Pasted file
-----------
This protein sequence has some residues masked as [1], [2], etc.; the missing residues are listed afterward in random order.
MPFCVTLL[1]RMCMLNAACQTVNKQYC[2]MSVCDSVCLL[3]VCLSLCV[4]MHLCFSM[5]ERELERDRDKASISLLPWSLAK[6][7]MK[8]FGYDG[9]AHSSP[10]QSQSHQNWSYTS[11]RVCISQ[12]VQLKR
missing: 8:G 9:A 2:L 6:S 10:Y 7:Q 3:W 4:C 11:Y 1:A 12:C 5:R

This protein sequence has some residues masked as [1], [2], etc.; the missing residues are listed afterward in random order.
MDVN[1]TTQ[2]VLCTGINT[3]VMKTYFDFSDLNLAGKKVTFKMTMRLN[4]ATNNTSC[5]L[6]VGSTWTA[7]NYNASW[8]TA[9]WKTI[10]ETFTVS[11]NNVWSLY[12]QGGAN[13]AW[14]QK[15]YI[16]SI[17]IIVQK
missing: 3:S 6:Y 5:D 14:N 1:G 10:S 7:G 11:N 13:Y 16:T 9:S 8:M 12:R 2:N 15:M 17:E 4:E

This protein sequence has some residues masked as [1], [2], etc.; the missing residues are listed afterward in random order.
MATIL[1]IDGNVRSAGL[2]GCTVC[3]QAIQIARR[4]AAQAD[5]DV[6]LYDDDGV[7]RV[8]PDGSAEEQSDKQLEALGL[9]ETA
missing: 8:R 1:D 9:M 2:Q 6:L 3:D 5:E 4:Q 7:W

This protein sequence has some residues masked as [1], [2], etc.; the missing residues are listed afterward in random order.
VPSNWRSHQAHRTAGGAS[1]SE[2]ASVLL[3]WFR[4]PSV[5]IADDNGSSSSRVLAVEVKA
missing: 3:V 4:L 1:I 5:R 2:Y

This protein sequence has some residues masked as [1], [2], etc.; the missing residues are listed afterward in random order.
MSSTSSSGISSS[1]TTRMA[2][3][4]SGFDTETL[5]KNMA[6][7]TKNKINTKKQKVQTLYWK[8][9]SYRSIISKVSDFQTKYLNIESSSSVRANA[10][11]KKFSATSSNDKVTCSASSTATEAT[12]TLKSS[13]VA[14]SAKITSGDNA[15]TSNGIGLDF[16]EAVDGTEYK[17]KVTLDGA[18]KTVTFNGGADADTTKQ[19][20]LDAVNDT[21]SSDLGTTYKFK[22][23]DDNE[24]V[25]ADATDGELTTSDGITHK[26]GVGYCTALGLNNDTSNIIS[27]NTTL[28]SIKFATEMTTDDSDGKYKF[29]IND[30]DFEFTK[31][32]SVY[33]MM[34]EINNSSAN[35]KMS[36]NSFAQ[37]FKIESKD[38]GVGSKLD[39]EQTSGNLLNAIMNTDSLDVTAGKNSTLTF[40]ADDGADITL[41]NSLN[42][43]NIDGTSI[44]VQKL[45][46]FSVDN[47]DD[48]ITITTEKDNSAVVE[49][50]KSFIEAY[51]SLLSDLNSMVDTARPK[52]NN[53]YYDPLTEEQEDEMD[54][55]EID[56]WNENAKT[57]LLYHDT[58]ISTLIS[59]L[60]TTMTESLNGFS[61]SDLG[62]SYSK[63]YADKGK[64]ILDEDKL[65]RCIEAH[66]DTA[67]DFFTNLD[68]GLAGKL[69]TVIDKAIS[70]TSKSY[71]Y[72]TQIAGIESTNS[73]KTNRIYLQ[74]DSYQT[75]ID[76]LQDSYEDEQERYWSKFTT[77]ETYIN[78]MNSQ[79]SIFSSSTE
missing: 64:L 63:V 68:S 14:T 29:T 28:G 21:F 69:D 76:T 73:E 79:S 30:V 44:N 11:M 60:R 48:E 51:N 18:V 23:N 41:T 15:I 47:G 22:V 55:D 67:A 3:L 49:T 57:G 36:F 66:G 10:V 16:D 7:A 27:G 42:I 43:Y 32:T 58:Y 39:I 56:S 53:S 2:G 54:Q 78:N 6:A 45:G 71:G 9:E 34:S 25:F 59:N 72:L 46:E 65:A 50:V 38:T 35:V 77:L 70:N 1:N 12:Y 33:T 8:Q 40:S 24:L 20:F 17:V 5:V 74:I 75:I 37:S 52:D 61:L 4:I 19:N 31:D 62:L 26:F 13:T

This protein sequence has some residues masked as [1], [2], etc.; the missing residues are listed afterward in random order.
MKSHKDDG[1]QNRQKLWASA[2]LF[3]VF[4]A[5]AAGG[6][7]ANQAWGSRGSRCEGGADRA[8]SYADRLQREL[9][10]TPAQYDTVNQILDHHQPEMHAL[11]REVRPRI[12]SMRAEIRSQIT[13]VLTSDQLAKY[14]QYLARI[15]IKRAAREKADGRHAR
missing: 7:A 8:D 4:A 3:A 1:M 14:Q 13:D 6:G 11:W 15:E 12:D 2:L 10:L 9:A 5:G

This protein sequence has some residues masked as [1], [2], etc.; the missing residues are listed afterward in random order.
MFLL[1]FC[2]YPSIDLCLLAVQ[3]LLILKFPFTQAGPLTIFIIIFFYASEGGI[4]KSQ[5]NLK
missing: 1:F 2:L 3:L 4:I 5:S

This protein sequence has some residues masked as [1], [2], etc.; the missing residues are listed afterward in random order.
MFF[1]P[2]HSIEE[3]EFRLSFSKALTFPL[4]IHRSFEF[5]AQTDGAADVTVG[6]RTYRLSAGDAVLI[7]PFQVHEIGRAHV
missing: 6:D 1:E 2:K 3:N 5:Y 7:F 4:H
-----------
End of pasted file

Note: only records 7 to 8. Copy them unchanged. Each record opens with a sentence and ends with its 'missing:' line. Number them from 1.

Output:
This protein sequence has some residues masked as [1], [2], etc.; the missing residues are listed afterward in random order.
MFLL[1]FC[2]YPSIDLCLLAVQ[3]LLILKFPFTQAGPLTIFIIIFFYASEGGI[4]KSQ[5]NLK
missing: 1:F 2:L 3:L 4:I 5:S

This protein sequence has some residues masked as [1], [2], etc.; the missing residues are listed afterward in random order.
MFF[1]P[2]HSIEE[3]EFRLSFSKALTFPL[4]IHRSFEF[5]AQTDGAADVTVG[6]RTYRLSAGDAVLI[7]PFQVHEIGRAHV
missing: 6:D 1:E 2:K 3:N 5:Y 7:F 4:H